What’s the best story of the spring so far for the Orioles? It’s hard to go with anything besides Chris Davis turning the clock back at the plate. No one expects it to last, but hearing about Davis going deep every day like it’s 2013 all over again is pretty fun, however fleeting it might be.
A close second — and one that could carry more weight as an indicator of what may lie ahead — is the red-hot start Rio Ruiz has been enjoying so far.
Ruiz has only played five games, but those five games have been pretty impressive. Ruiz has had 15 at-bats and gathered 10 hits for a .667 batting average, with two doubles, a home run and a 1.625 OPS mixed in with those stats.
This is a good sign going into this season for Ruiz. No, he’s not going to hit for a high average just because he has in a handful of games in Florida.
What this is is a little more evidence that he was onto something at the end of last season.
Ruiz was sent down to the minors last season after a July 24 loss to Arizona. He was batting .238 with a .640 OPS and only five home runs in 260 at-bats. That translates to 11.5 home runs over 600 at-bats (we’ll call that a full season, for argument’s sake. Trey Mancini had 602 last year).
After five games in the minor leagues, Ruiz came back and had a different experience at the plate. He still struggled in the batting average department, hitting .218, but had a 180-degree turnaround with his power numbers. He hit seven home runs in only 110 at-bats, had an OPS of .779, and saw his slugging go from .335 to .473. Over 600 at-bats, he would have hit 38.2 home runs.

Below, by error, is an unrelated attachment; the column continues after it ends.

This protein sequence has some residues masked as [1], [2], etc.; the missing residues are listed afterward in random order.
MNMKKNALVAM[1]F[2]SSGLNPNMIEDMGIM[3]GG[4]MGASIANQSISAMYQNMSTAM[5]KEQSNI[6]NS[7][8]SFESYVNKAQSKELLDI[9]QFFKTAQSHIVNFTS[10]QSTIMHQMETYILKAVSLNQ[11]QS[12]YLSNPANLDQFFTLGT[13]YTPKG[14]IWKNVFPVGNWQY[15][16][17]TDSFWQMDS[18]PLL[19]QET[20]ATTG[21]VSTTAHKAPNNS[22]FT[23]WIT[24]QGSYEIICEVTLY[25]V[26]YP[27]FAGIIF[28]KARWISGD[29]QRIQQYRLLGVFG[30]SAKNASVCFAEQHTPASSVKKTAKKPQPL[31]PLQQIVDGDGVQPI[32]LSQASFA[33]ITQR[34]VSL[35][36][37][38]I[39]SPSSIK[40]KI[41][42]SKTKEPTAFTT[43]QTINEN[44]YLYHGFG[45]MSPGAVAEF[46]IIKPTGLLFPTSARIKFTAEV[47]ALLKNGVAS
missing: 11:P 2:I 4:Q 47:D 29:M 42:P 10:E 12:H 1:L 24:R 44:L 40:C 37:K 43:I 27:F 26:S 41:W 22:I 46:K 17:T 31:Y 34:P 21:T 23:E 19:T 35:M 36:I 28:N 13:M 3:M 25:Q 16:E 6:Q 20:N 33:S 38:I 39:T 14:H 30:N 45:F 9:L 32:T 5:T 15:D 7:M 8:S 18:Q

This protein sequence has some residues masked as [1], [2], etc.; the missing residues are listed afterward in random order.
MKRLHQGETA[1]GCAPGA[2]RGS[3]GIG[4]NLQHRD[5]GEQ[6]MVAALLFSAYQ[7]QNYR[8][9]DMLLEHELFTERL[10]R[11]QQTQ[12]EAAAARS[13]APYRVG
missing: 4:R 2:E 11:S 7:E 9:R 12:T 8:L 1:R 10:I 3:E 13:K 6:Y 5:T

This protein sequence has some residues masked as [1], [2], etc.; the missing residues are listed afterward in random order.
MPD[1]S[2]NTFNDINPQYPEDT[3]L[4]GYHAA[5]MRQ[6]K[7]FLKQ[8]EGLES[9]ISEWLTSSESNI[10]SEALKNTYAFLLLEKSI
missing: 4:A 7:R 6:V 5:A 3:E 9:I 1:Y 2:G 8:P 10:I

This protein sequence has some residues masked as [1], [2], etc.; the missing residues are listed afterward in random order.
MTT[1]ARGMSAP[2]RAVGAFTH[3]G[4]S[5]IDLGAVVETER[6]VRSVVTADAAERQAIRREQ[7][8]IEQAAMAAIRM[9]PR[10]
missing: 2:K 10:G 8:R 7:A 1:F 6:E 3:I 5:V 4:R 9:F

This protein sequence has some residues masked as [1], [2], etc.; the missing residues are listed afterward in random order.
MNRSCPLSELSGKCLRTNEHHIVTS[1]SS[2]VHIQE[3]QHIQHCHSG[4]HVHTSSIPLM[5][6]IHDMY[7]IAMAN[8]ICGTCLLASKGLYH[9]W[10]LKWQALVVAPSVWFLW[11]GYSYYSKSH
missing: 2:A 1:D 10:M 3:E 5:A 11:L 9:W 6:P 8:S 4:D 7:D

So that was a great development for the now-25-year-old. The question was whether it was just a fluke, or whether Ruiz had tapped some extra gear to his power hitting.
That’s why his start to the spring has to be encouraging if you’re an Orioles fan. The average is obviously untenable, but if Ruiz is showing power out of the gate, that’s a good indication that he can pick up where he left off once the real season begins.
And if he can, Ruiz just might be the player to beat at one of the Orioles’ shakier spots in the field.
While the up-the-middle defense is pretty much accounted for with Jose Iglesias and Hanser Alberto, the corners are more of a guessing game. Between first and third base, homes need to be found for Ruiz, Davis, Renato Nunez, Trey Mancini and Ryan Mountcastle (if he makes the team).
You’ve got to think the Orioles are at least going to give Davis a shot at first to start the season, and if that means Mancini in right field and Nunez at designated hitter, then either Ruiz plays at third and a touted prospect in Mountcastle sits, or Mountcastle plays a position he barely played last season (assuming the Orioles still consider Mountcastle at third to be an option).
If Mountcastle is at DH and Mancini is in the outfield or vice versa, then the Orioles sit their home run leader in Nunez. It’s a logjam however you slice it.
If the expected happens and Davis again can’t amount to anything besides a part-time player, then things become simpler with four positions being open to four players (unless Dilson Herrera plays himself into the mix). But all roads lead to the same conclusion: there’s a spot there for Ruiz if he can prove he deserves it.
If the power he showed over the last two months of the season returns — and the average comes up a few notches — then Ruiz deserves to be the front-runner for the job. He’s an above-average fielder, and the Orioles should be more than happy if they’re getting a .750 OPS from him at the plate.
He hasn’t proven yet that he’s going to be that type of hitter, but starting the spring the way he has doesn’t hurt. He homered and doubled in Sunday’s game against the Phillies, and both went the opposite way. Maybe in addition to finding some power at the plate, he’s gained some plate discipline as well?
Eh, that’s a lot to infer from five games. But nevertheless, it’s five games that suggest Ruiz is on the right track.